CHAPTER 2: The Historical Significance of Fraternalism
In The Australian Legend Russell Ward argued that: ‘a specifically Australian outlook grew up first and most clearly among Australian bush workers and that this outlook then spread outwards to the whole Australian community.’ [ix] He asserted that both ‘the myth of the typical Australian’ and the historical reality on which it was built had one central element: ‘(Above) all, (he) will stick to his mates through thick and thin.’ Readers have taken this to mean that he was arguing that ‘mateship’ began ‘in the bush’ around the 1890’s. But later he said that it had appeared much earlier and not ‘in the outback’: ‘(The) effect of the outback environment was perhaps not so much to ‘reform’ those who went thither, as to accentuate and develop certain characteristics which they brought with them. Take for example, the strongly egalitarian sentiment of group solidarity and loyalty which was, perhaps, the most marked of all convict traits. This was recognised as the prime distinguishing mark of outback workers fifty years before Lawson and others wrote about mateship.’ [x]
Other scholars have since searched feverishly for the origins of mateship, mainly in bush culture and in shearing sheds. All have reported failure. The brief answer to this apparent conundrum is that they couldn’t see the answer staring them in the face because it wasn’t labelled mateship. Ward’s use of folk music and bush tales to support his argument threw them completely ‘off the track’, into side issues such as anti-authoritarianism.[xi]
To approach the same question from a different direction – Bolton & Hudson, writing in 1997, pointed out a major gap in Australia’s historical record: ‘…many Australians had hidden or covert identities hard to guess from their public personas. Many men joined the Freemasons, a body whose influence in Australian society has been grossly neglected by historians.. Lodges, such as the Druids, the Rechabites, the Buffaloes and the Oddfellows, provided support systems of considerable strength and durability. Catholics had their own religious orders and lay sodalities.(Their) diversity and importance for Australian political and cultural life is little studied…’[xii]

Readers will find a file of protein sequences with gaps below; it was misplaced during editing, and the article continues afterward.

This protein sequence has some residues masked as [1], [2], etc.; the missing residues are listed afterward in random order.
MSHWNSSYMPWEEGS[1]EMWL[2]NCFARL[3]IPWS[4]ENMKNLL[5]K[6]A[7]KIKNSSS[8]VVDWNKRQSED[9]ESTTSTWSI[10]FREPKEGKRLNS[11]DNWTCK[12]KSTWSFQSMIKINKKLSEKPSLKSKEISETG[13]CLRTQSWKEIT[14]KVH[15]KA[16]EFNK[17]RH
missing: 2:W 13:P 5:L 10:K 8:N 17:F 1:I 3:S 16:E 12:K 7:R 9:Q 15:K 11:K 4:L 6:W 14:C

Bolton and Hudson are not the first to suggest that, like the fabled Inland Sea, there is something missing at the heart of Australians’ understanding of themselves. In this case, however, the feeling is backed up by the evidence lying just where these two West Australian scholars were pointing. Fraternalism is not exactly the same thing, but our notions of ‘mateship’ have grown in the context created by fraternalism. Keneally was probing the same ‘something missing’ when he wrote in 1986 that there was a ‘certain self-censorship on the part of Irish Australians,..a willingness to forget certain sections of Irish and Australian history.’[xiii]
Spann was looking at another part of the same gap when he pointed out in 1961: ‘No work seems to have been done in Australia on Protestant political behaviour, which is a pity, as any account of religion and voting is one-sided that concentrates on the oddities of a single religious group.’[xiv]
In 1972, Bollen wrote: ‘Beyond the political parties are sections of colonial society of which little is known: groups and institutions which helped determine the climate of public opinion.’[xv] He nominated the Protestant Churches as the most prominent of the neglected ‘groups and institutions’, but accepted that even his attempt at rectification would fail since: ‘The sociology of the Churches is a formidable subject calling for sustained co-operation between historians and sociologists of a kind, regrettably, not yet in sight.’[xvi]
Of course, it’s only 65 years since Manning Clark could refer to ‘such a young subject as the writing of Australian history’ and simultaneously contemplate its revision by way of tasks he set himself: ‘To show why the comforters of the past should be dropped, and to put forward new ideas for this (Australian) generation.’[xvii]
Clearly, his belief at the time he began his famous six volumes was that there was an old history of Australia, which wasn’t Australian history. He particularly wished to discard three ‘comforters’ used by previous authors:
* that our past has irrevocably condemned us to the role of materialistic, cultural barbarians for whom democracy is a weapon against non-conformity;
* that the convicts were, in the main, innocent victims of a brutal system, rescued by middle-class politicians with liberal reforms;
* that the 1880’s and 1890’s were a time of progressive social movements which shaped ‘modern’ Australia for the better.